# Checking for a unique element

1. Jul 13, 2009

### daniel_i_l

Let's say I have an unsorted array of integers. Is it possible to determine if there exists a number in the array that appears only once with a time complexity of less than O(nlogn)? Sorting the array takes nlogn time so I'm wondering if it's possible without sorting. I don't need to return the element, only to determine that it exists.

I think that the answer is no. If it was possible than it'd also be possible to check if two sets are equal or not in less that nlogn time since you could simply connect the sets and check if there's a unique element. Does anyone know the best algorithm for checking if two sets are equal?
Thanks,
Daniel

2. Jul 13, 2009

### rcgldr

Depends on the range of integer values versus the size of the available memory. For 32 bit integers, you'd need 4GB of 2 bit fields which would require 1GB of memory, something that would be available on most PC's these days.

You'd start off with a zeroed out array of 2 bit fields. You'd then make a single pass over the array of integers, using the integer value as an index into the array of 2 bit fields. If it's the first occurence, the bit field value will be 0 and you change it to 1. If it's not the first occurence, then the bit field value will be non-zero and you change it to an 2 (if it's already 2, you don't need to change it).

After you're done, you make a single pass on the array of bit fields, and output the index of every instance where the value is 1.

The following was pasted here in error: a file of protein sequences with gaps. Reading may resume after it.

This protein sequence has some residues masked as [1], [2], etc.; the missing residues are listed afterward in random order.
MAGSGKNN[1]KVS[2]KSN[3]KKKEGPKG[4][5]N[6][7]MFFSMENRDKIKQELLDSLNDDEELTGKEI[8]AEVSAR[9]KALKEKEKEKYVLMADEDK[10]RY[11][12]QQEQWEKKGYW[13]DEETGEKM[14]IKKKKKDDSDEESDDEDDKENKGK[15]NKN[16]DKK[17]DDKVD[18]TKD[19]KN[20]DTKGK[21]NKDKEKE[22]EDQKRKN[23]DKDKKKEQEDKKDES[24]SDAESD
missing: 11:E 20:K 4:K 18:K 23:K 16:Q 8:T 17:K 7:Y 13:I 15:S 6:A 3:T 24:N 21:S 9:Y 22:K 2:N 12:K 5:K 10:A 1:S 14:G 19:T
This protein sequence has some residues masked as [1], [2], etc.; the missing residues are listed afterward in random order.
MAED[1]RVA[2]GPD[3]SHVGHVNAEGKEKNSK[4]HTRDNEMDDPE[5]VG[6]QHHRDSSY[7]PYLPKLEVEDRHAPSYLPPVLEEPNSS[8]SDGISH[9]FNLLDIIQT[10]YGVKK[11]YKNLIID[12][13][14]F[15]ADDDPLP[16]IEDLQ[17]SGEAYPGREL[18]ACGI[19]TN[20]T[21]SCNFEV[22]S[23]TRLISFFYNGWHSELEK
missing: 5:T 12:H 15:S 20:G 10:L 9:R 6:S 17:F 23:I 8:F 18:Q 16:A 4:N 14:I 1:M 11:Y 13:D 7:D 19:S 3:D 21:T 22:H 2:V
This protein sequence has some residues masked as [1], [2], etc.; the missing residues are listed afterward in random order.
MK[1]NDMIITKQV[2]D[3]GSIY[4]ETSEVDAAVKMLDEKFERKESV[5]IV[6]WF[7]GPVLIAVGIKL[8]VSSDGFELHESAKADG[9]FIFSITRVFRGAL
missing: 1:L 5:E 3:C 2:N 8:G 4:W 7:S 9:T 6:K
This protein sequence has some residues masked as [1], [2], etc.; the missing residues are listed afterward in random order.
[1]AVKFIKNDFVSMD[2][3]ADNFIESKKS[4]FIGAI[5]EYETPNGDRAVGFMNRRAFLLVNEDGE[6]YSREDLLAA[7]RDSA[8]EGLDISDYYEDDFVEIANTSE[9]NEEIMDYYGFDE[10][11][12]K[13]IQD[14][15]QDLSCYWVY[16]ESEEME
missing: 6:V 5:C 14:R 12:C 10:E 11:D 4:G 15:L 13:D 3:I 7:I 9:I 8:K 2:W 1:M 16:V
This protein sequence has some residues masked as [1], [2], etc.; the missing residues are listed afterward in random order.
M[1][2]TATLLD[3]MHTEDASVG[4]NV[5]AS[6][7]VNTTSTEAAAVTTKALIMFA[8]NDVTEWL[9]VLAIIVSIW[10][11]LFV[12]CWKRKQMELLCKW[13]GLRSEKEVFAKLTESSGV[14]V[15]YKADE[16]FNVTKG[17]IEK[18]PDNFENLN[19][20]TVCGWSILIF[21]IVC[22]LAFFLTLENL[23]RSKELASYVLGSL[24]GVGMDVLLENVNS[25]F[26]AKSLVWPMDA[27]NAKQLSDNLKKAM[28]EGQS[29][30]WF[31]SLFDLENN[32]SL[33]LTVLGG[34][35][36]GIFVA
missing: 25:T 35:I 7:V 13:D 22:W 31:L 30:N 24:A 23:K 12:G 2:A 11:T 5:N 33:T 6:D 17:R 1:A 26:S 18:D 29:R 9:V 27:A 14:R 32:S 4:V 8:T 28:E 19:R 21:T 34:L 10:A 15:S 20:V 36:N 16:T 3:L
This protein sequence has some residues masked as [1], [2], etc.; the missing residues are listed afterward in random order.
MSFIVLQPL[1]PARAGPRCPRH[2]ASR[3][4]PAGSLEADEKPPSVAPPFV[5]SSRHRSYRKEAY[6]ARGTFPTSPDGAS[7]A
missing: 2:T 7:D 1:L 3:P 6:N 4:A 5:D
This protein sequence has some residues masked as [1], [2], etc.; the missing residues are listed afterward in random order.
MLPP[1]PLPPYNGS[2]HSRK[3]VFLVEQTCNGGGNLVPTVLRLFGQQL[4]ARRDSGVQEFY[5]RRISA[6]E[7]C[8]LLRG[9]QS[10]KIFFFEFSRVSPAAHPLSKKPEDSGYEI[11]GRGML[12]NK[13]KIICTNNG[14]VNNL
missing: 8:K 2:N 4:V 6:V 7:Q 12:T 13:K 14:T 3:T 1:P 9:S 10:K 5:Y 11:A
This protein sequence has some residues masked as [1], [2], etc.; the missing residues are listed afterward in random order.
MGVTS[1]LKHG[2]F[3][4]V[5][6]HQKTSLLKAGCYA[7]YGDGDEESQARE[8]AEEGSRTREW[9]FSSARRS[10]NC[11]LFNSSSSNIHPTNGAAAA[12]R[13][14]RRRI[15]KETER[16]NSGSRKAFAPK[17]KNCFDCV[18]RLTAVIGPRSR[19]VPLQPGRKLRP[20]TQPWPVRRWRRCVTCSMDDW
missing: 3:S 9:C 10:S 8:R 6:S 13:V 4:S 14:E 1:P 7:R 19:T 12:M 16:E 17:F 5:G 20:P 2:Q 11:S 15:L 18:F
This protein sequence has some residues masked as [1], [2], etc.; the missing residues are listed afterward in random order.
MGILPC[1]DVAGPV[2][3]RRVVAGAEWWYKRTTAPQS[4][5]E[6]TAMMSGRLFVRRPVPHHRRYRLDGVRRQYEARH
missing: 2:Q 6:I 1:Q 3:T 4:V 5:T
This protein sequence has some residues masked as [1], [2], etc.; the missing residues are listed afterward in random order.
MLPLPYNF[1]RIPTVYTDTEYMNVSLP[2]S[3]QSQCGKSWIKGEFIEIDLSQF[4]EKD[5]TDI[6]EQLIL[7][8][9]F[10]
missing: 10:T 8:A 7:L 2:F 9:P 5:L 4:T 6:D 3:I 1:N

update This process would take n + 4GB steps. If n is relatively small, then it would be better to use a n(log(n)) type algorithm. Sorting in ram is fairly fast.

If you don't need to know the values of the unique number(s) in the array, then you can just use a counter that is incremented every time you find a "first occurence" and decremented every time you find a "second" occurence, and not modified if you find a 3rd or more occurance (2 bit field already set to 2). This process would only take n steps.

Last edited: Jul 13, 2009
3. Jul 13, 2009

### mXSCNT

This might be faster than sorting:
Code (Text):

def hasuniq(list):
hashmap = {}
unmatched = 0
for x in list:
if x in hashmap:
if hashmap[x] == True:
unmatched -= 1
hashmap[x] = False
else:
unmatched += 1
hashmap[x] = True
return unmatched > 0

The precise time complexity of this depends on the size of your hashtable and assumes that the values don't hash pathologically, but if you wrote it in C it could probably be made faster for most cases than the equivalent sort in C.

Really though, n log n (by sorting) is going to be fast enough. log n is almost a constant time factor difference, for practical input sizes.

Last edited: Jul 13, 2009